As we previously blogged, employers who are reopening after the COVID-19 lockdown can expect an increase in lawsuits from employees for retaliation and whistleblowing. The latest emerging trend is COVID-19 related lawsuits by pregnant employees. Because pregnant women are especially vulnerable to COVID-19, cases have been popping up across the country in which pregnant employees were terminated after requesting accommodations. For example, a pregnant employee in NJ was recently terminated after refusing to work directly with COVID-19 patients, despite the fact that her employer was aware of her pregnancy and had been provided a doctor’s note requesting an accommodation. Businesses that are reopening can protect themselves from litigation by following these steps.
- Quickly respond to accommodation requests. By having a designated person to handle accommodation requests, and by making sure that all requests are promptly directed to the appropriate party, employers can make sure that all requests are dealt with efficiently and consistently.
- Engage in the interactive process. Employers should engage in an interactive process to help find reasonable accommodations for pregnant employees, e.g., telework, providing personal protective equipment (PPE), providing isolated workspaces, etc.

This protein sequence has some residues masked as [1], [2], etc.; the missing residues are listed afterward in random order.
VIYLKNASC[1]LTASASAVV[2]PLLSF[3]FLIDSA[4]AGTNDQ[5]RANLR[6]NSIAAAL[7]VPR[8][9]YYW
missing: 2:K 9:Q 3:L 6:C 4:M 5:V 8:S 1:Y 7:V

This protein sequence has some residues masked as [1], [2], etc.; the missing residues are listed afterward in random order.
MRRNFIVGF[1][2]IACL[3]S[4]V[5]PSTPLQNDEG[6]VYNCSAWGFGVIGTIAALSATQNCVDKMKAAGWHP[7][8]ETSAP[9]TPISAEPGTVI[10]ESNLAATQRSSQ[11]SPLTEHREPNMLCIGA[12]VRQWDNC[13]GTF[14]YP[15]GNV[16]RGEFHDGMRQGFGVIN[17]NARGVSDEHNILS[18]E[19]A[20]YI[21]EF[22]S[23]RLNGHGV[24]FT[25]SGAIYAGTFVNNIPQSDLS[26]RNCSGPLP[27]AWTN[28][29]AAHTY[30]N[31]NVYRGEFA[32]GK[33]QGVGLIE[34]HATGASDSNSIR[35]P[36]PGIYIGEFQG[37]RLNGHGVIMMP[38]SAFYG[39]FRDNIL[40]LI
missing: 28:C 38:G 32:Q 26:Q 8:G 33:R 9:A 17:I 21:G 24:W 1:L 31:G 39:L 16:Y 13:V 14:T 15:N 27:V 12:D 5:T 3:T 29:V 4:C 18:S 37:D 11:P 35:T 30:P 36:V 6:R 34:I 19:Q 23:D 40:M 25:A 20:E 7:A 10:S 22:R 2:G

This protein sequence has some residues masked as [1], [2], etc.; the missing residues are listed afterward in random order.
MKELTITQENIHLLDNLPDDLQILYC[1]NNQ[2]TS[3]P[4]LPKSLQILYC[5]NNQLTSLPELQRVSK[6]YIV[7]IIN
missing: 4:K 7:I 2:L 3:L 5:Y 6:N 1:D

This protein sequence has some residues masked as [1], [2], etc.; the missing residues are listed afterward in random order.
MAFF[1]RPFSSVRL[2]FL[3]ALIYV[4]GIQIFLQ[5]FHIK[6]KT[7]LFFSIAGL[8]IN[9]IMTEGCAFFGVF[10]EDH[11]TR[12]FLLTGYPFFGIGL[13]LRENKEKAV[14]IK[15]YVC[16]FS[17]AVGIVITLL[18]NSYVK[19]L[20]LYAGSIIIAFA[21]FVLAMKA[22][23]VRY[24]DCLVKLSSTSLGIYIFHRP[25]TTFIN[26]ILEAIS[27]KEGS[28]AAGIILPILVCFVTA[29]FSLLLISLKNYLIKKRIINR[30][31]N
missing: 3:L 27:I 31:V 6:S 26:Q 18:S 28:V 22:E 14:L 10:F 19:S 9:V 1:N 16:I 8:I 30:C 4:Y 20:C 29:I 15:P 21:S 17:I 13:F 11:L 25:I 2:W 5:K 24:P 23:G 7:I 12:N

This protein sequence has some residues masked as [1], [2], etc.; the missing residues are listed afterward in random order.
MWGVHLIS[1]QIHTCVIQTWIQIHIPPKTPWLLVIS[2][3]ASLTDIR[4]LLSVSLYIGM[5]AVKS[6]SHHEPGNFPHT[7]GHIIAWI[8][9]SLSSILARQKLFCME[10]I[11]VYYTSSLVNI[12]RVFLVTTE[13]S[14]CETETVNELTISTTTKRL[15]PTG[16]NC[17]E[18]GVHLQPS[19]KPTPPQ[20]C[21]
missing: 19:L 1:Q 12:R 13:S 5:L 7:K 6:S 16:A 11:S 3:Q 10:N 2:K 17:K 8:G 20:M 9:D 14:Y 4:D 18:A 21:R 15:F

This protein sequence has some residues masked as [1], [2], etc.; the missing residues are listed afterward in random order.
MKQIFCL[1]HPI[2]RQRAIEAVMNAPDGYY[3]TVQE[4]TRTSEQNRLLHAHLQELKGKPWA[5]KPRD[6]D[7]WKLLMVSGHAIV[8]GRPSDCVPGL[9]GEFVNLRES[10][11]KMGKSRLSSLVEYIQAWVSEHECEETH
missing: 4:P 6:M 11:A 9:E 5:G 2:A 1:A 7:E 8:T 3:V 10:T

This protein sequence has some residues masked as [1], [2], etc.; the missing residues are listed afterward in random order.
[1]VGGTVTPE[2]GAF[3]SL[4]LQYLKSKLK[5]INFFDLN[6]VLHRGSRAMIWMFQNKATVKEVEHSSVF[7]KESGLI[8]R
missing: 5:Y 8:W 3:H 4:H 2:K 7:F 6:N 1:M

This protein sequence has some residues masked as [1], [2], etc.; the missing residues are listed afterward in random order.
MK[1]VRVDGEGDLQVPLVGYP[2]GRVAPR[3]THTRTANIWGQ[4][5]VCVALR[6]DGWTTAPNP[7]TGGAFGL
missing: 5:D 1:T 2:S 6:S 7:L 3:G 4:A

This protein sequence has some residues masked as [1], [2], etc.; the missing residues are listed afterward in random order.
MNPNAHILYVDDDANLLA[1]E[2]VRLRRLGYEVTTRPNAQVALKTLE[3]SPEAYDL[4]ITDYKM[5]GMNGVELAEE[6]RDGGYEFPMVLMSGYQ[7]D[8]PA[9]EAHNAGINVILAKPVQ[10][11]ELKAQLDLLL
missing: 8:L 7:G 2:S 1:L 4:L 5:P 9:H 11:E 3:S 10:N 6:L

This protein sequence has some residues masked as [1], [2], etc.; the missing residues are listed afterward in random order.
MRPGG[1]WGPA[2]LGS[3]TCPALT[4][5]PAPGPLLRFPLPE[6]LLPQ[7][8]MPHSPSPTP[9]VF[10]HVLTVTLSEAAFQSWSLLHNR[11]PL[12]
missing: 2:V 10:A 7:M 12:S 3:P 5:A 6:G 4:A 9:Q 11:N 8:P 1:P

- Document all accommodation requests. By documenting all requests, as well as any actions taken in response to those requests, employers are more effectively able to defend themselves against accusations that accommodation requests weren’t properly addressed.
- Document the reasoning behind all accommodation denials and terminations. It goes without saying that employers should never take adverse action against an employee for requesting an accommodation. While employers can still terminate such employees for reasons unrelated to their accommodation requests, they should be prepared to produce detailed paperwork documenting the legitimate, nondiscriminatory reason for their termination decisions.
If you have any questions about COVID-19, or any other aspect of employment law, contact Thatcher Law Firm at 301-441-1400. Email me at [email protected].
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